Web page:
Editorial Note: I originally wrote this post for the NDepend blog. Check out the original post here, at the site. While you’re there, check out NDepend — it’s my go-to tool for the codebase assessments that I do as part of my consulting practice.
If you hang around agile circles long enough, you’re quite likely to hear the terms “big, visible chart” and “information radiator.” I think both of these loosely originate from the general management concept that, to demonstrably improve something, you must first measure and track it. A “big, visible chart” is information that an individual or team displays in, well, big and visible fashion. An information radiator is more or less the same concept (I’m sure it’s possible for someone who is an 8th degree agile black belt to sharp-shoot this, but I think you’d be hard pressed to argue that this isn’t the gist).
Big, Visible Information Radiators
As perhaps the most ubiquitous example imaginable, consider the factory sign that proudly displays, “____ days since the last accident,” where, hopefully, the blank contains a large number. A sign like this is far from a feel-good vanity metric; it actually alters behavior. Imagine a factory where lots of accidents happen. Line managers can call meetings and harp on the importance of safety, but probably to limited effect. After all, the prospect of a floor incident is abstract, particularly for someone to whom it hasn’t ever happened.
But if you start putting a number on it, the concept becomes less abstract. “Currently we have an incident every day, but we want to try to make it happen only once per month, and we’re going to keep track.” Now, each incident means that the entire factory fails each and every day, and it does so visibly. Incidents go from “someone else’s problem that you hear about anecdotally from time to time” to “the thing that’s making us fail visibly.” And then you’ll find that doing nothing but making the number very visible will serve actually to alter behavior — people will be more careful so as not to be responsible for tanking the team’s metrics.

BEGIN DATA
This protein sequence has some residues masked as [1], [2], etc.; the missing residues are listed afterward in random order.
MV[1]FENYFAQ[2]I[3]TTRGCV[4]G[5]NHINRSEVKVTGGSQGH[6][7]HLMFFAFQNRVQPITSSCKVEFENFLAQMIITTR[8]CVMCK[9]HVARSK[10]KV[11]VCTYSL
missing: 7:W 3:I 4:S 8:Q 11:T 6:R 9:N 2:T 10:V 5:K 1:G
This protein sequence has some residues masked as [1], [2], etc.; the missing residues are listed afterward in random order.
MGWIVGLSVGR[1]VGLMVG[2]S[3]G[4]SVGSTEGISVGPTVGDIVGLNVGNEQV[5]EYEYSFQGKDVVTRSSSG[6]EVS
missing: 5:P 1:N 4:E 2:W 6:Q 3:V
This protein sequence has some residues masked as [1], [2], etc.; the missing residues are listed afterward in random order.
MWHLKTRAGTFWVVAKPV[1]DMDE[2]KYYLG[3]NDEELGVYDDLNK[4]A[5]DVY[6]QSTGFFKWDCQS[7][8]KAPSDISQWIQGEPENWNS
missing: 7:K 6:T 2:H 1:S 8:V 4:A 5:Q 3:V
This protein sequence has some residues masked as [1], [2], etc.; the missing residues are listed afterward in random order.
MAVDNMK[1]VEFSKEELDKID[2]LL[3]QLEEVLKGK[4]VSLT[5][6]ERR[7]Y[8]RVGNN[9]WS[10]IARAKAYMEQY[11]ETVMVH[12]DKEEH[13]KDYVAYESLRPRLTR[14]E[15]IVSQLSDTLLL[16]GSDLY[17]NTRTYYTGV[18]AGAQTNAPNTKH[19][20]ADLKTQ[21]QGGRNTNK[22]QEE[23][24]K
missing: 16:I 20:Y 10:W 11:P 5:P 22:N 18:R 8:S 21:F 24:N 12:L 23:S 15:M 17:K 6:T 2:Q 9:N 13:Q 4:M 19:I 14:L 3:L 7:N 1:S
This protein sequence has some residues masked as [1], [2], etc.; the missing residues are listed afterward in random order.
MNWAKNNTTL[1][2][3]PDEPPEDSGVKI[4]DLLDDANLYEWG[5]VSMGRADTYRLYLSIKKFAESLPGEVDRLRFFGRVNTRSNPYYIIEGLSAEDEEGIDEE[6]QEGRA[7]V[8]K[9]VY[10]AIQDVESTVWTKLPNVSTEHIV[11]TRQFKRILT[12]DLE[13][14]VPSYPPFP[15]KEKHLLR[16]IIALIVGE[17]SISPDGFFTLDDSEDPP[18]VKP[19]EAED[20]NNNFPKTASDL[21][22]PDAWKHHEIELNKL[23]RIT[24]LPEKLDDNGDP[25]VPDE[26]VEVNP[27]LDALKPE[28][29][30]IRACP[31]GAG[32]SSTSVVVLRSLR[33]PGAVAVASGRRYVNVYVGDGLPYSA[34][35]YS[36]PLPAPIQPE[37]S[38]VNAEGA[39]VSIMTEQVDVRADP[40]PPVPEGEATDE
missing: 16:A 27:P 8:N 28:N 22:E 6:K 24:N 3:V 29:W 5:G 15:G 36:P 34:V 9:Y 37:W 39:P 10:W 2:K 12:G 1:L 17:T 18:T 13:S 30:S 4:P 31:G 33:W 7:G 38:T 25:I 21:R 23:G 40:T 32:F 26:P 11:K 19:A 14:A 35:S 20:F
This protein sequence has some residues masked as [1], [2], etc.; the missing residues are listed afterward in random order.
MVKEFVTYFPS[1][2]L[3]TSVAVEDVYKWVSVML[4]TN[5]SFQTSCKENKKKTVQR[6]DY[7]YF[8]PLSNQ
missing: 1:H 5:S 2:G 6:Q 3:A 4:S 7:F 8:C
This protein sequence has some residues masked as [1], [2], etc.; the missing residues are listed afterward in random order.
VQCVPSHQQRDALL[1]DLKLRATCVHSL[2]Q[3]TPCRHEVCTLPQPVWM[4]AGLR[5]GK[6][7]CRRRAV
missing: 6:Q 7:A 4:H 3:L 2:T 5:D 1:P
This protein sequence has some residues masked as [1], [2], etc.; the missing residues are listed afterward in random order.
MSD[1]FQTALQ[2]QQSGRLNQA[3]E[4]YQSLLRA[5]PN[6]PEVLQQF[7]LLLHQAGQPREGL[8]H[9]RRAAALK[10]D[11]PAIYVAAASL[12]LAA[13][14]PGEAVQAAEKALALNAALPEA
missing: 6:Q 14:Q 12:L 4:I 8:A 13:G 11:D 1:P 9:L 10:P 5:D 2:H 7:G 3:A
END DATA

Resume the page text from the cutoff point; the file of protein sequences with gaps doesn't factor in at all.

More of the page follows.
In the world of agile, the earliest and most common bit of information to see was the team’s card wall: which features were in progress, which were being tested, which were complete, and who was working on what. This served double duty of creating public visibility/accountability and providing an answer to the project manager’s “whatcha doin?” without interruptions or mind-numbing status meetings. But times and technologies progressed, resulting in other information being visible to the team at all times.
These days, it’s common to see a big television or monitor located near a team and displaying the status of the team’s code on the build machine. Jenkins is a tool very commonly used to do this, and it will show you projects with red for failing and green for all good. If you want to get creative, you can use home automation tech to have red or green lamps turn on and off. For the team, this is a way of exposing broken builds as a deficiency and incenting team members to keep it in a consistently passing state.